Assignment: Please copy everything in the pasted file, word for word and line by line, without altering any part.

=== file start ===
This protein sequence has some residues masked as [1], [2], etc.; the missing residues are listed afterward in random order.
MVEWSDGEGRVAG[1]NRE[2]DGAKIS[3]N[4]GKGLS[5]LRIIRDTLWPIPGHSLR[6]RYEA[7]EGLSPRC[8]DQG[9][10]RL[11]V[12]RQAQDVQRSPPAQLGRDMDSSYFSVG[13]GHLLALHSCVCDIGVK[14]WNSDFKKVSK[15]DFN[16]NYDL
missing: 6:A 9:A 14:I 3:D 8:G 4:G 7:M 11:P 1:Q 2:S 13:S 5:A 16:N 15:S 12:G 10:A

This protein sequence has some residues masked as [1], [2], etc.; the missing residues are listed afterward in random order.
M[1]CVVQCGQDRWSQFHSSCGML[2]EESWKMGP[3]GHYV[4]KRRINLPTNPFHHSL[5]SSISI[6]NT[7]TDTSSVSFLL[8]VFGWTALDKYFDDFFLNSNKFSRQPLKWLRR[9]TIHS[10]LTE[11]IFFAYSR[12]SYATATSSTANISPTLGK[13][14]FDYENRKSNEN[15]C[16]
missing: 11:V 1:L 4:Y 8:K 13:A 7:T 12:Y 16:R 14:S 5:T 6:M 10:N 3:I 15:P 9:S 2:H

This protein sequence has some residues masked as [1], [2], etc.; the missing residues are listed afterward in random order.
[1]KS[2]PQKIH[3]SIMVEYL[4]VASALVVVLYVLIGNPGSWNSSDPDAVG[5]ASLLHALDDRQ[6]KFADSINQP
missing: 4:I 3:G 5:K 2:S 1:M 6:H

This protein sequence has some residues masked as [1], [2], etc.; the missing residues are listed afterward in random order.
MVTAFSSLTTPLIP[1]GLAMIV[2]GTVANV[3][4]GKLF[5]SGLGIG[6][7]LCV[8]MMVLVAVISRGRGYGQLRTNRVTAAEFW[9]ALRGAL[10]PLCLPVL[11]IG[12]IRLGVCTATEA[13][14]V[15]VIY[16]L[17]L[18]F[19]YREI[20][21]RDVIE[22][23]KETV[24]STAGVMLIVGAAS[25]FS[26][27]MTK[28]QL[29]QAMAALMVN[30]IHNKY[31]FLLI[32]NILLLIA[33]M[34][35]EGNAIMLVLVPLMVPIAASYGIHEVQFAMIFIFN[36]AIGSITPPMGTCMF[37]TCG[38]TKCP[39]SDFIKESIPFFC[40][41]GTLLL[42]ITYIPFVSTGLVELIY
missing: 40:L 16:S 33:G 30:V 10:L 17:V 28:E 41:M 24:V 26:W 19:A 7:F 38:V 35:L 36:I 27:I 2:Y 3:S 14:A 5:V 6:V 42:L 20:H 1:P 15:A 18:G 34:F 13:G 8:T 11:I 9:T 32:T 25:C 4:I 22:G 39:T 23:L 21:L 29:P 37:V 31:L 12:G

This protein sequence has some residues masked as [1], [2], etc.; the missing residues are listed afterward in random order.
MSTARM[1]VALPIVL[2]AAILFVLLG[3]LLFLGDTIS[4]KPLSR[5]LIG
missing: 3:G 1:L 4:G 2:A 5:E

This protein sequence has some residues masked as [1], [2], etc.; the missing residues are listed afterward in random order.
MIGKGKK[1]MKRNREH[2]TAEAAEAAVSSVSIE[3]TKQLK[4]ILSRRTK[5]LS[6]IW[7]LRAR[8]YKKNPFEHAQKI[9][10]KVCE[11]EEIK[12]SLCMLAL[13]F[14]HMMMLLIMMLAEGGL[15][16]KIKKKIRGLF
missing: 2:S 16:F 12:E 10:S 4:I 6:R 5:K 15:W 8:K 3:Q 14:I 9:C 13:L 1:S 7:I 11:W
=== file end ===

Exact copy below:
This protein sequence has some residues masked as [1], [2], etc.; the missing residues are listed afterward in random order.
MVEWSDGEGRVAG[1]NRE[2]DGAKIS[3]N[4]GKGLS[5]LRIIRDTLWPIPGHSLR[6]RYEA[7]EGLSPRC[8]DQG[9][10]RL[11]V[12]RQAQDVQRSPPAQLGRDMDSSYFSVG[13]GHLLALHSCVCDIGVK[14]WNSDFKKVSK[15]DFN[16]NYDL
missing: 6:A 9:A 14:I 3:D 8:G 4:G 7:M 11:P 1:Q 2:S 13:S 5:A 16:N 15:S 12:G 10:A

This protein sequence has some residues masked as [1], [2], etc.; the missing residues are listed afterward in random order.
M[1]CVVQCGQDRWSQFHSSCGML[2]EESWKMGP[3]GHYV[4]KRRINLPTNPFHHSL[5]SSISI[6]NT[7]TDTSSVSFLL[8]VFGWTALDKYFDDFFLNSNKFSRQPLKWLRR[9]TIHS[10]LTE[11]IFFAYSR[12]SYATATSSTANISPTLGK[13][14]FDYENRKSNEN[15]C[16]
missing: 11:V 1:L 4:Y 8:K 13:A 7:T 12:Y 16:R 14:S 5:T 6:M 10:N 3:I 15:P 9:S 2:H

This protein sequence has some residues masked as [1], [2], etc.; the missing residues are listed afterward in random order.
[1]KS[2]PQKIH[3]SIMVEYL[4]VASALVVVLYVLIGNPGSWNSSDPDAVG[5]ASLLHALDDRQ[6]KFADSINQP
missing: 4:I 3:G 5:K 2:S 1:M 6:H

This protein sequence has some residues masked as [1], [2], etc.; the missing residues are listed afterward in random order.
MVTAFSSLTTPLIP[1]GLAMIV[2]GTVANV[3][4]GKLF[5]SGLGIG[6][7]LCV[8]MMVLVAVISRGRGYGQLRTNRVTAAEFW[9]ALRGAL[10]PLCLPVL[11]IG[12]IRLGVCTATEA[13][14]V[15]VIY[16]L[17]L[18]F[19]YREI[20][21]RDVIE[22][23]KETV[24]STAGVMLIVGAAS[25]FS[26][27]MTK[28]QL[29]QAMAALMVN[30]IHNKY[31]FLLI[32]NILLLIA[33]M[34][35]EGNAIMLVLVPLMVPIAASYGIHEVQFAMIFIFN[36]AIGSITPPMGTCMF[37]TCG[38]TKCP[39]SDFIKESIPFFC[40][41]GTLLL[42]ITYIPFVSTGLVELIY
missing: 40:L 16:S 33:G 30:V 10:L 17:V 28:E 41:M 24:V 26:W 19:A 7:F 38:V 35:L 36:I 27:I 2:Y 3:S 14:A 5:V 6:V 42:L 20:H 1:P 15:A 18:G 34:F 13:G 8:T 11:I 9:T 32:T 25:C 4:I 22:G 39:T 23:L 21:L 29:P 37:V 31:L 12:G

This protein sequence has some residues masked as [1], [2], etc.; the missing residues are listed afterward in random order.
MSTARM[1]VALPIVL[2]AAILFVLLG[3]LLFLGDTIS[4]KPLSR[5]LIG
missing: 3:G 1:L 4:G 2:A 5:E

This protein sequence has some residues masked as [1], [2], etc.; the missing residues are listed afterward in random order.
MIGKGKK[1]MKRNREH[2]TAEAAEAAVSSVSIE[3]TKQLK[4]ILSRRTK[5]LS[6]IW[7]LRAR[8]YKKNPFEHAQKI[9][10]KVCE[11]EEIK[12]SLCMLAL[13]F[14]HMMMLLIMMLAEGGL[15][16]KIKKKIRGLF
missing: 2:S 16:F 12:E 10:S 4:I 6:R 5:K 15:W 8:K 3:Q 14:I 9:C 13:L 1:S 7:I 11:W